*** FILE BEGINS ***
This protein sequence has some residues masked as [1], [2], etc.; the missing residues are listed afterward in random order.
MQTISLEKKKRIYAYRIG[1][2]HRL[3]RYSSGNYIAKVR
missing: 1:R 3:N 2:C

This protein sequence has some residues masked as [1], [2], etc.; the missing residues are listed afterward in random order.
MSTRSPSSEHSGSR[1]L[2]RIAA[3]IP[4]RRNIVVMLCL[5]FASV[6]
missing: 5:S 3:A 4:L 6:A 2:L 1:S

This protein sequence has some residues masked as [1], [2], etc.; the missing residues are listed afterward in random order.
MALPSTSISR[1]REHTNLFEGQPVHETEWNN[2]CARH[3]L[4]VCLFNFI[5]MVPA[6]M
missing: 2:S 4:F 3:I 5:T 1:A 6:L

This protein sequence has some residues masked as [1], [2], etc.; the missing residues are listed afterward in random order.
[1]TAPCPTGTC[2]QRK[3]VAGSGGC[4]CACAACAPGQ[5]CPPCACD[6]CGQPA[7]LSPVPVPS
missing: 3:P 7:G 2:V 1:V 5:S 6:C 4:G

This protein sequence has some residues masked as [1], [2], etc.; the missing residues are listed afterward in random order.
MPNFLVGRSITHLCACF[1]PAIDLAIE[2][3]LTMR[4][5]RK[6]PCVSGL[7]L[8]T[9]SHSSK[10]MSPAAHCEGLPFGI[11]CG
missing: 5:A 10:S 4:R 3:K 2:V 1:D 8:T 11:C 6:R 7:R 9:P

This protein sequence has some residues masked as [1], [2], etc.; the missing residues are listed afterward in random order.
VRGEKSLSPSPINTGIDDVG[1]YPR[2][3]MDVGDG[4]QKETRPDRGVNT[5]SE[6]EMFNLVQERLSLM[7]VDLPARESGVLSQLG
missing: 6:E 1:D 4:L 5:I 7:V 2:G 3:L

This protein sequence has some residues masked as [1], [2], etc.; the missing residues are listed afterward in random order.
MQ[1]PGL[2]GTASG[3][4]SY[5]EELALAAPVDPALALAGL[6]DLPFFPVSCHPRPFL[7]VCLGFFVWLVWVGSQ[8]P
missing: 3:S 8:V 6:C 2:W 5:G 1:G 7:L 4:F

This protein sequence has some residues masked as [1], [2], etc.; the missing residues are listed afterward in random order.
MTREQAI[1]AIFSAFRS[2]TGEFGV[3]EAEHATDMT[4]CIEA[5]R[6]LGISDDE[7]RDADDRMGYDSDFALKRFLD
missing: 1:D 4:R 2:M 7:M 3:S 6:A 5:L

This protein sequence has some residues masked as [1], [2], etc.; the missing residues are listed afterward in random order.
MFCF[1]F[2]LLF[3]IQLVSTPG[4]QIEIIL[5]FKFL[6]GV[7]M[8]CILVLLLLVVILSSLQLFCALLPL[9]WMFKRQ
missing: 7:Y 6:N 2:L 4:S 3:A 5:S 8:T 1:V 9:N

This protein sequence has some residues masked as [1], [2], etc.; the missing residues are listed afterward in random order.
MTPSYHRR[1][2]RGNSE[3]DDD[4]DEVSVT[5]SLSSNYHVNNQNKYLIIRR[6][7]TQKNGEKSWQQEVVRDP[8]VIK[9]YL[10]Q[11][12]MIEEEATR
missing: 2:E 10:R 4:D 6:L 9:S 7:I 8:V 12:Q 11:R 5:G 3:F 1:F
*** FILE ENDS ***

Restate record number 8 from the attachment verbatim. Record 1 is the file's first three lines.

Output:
This protein sequence has some residues masked as [1], [2], etc.; the missing residues are listed afterward in random order.
MTREQAI[1]AIFSAFRS[2]TGEFGV[3]EAEHATDMT[4]CIEA[5]R[6]LGISDDE[7]RDADDRMGYDSDFALKRFLD
missing: 1:D 4:R 2:M 7:M 3:S 6:A 5:L